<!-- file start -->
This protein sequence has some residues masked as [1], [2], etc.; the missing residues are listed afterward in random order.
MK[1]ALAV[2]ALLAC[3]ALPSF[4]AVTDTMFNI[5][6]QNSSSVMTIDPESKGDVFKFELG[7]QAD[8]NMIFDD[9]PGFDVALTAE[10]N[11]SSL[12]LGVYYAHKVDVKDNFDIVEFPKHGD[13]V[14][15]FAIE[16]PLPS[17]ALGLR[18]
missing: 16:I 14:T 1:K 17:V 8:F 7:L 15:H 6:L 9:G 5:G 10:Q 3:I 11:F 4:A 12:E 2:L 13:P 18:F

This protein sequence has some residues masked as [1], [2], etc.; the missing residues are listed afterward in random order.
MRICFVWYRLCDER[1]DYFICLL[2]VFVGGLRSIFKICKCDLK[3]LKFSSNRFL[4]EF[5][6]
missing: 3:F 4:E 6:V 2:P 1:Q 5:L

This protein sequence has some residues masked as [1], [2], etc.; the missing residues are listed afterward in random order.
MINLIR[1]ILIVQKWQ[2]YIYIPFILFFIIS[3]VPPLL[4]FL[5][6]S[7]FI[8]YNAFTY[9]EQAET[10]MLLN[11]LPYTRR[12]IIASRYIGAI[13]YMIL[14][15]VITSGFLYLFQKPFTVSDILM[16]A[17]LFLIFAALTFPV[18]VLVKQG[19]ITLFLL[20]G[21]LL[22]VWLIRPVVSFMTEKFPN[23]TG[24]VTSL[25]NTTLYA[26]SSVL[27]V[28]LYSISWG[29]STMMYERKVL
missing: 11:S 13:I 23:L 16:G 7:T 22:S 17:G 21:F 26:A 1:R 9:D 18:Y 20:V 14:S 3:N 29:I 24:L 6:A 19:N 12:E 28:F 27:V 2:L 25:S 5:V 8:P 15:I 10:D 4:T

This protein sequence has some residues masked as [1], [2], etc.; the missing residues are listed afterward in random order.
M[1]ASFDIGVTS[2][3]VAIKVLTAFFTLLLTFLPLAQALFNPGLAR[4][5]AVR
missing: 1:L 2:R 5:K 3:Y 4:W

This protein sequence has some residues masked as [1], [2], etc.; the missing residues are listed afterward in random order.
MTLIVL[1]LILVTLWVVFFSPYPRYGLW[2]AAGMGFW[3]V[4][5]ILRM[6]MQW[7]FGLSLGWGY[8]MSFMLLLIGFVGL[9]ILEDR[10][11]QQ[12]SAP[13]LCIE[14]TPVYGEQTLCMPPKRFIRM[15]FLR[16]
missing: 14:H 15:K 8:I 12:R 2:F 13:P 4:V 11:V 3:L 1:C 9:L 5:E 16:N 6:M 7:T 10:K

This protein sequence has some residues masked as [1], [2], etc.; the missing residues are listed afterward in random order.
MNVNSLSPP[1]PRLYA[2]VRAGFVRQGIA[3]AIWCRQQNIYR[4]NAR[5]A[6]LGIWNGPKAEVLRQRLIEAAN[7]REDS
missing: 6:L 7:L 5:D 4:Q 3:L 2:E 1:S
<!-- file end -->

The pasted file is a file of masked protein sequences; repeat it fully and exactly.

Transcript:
This protein sequence has some residues masked as [1], [2], etc.; the missing residues are listed afterward in random order.
MK[1]ALAV[2]ALLAC[3]ALPSF[4]AVTDTMFNI[5][6]QNSSSVMTIDPESKGDVFKFELG[7]QAD[8]NMIFDD[9]PGFDVALTAE[10]N[11]SSL[12]LGVYYAHKVDVKDNFDIVEFPKHGD[13]V[14][15]FAIE[16]PLPS[17]ALGLR[18]
missing: 16:I 14:T 1:K 17:V 8:F 7:L 15:H 6:L 9:G 5:G 10:Q 3:I 11:F 4:A 12:E 2:L 13:P 18:F

This protein sequence has some residues masked as [1], [2], etc.; the missing residues are listed afterward in random order.
MRICFVWYRLCDER[1]DYFICLL[2]VFVGGLRSIFKICKCDLK[3]LKFSSNRFL[4]EF[5][6]
missing: 3:F 4:E 6:V 2:P 1:Q 5:L

This protein sequence has some residues masked as [1], [2], etc.; the missing residues are listed afterward in random order.
MINLIR[1]ILIVQKWQ[2]YIYIPFILFFIIS[3]VPPLL[4]FL[5][6]S[7]FI[8]YNAFTY[9]EQAET[10]MLLN[11]LPYTRR[12]IIASRYIGAI[13]YMIL[14][15]VITSGFLYLFQKPFTVSDILM[16]A[17]LFLIFAALTFPV[18]VLVKQG[19]ITLFLL[20]G[21]LL[22]VWLIRPVVSFMTEKFPN[23]TG[24]VTSL[25]NTTLYA[26]SSVL[27]V[28]LYSISWG[29]STMMYERKVL
missing: 11:S 13:I 23:L 16:G 7:T 22:S 17:G 21:F 26:A 1:R 9:D 18:Y 20:V 14:S 3:N 29:I 24:L 6:A 19:N 12:E 28:F 27:V 2:L 25:S 5:V 8:P 15:I 10:D 4:T

This protein sequence has some residues masked as [1], [2], etc.; the missing residues are listed afterward in random order.
M[1]ASFDIGVTS[2][3]VAIKVLTAFFTLLLTFLPLAQALFNPGLAR[4][5]AVR
missing: 1:L 2:R 5:K 3:Y 4:W

This protein sequence has some residues masked as [1], [2], etc.; the missing residues are listed afterward in random order.
MTLIVL[1]LILVTLWVVFFSPYPRYGLW[2]AAGMGFW[3]V[4][5]ILRM[6]MQW[7]FGLSLGWGY[8]MSFMLLLIGFVGL[9]ILEDR[10][11]QQ[12]SAP[13]LCIE[14]TPVYGEQTLCMPPKRFIRM[15]FLR[16]
missing: 14:H 15:K 8:I 12:R 2:F 13:P 4:V 11:V 3:L 1:C 9:L 5:E 16:N 6:M 7:T 10:K

This protein sequence has some residues masked as [1], [2], etc.; the missing residues are listed afterward in random order.
MNVNSLSPP[1]PRLYA[2]VRAGFVRQGIA[3]AIWCRQQNIYR[4]NAR[5]A[6]LGIWNGPKAEVLRQRLIEAAN[7]REDS
missing: 6:L 7:L 5:D 4:Q 3:L 2:E 1:S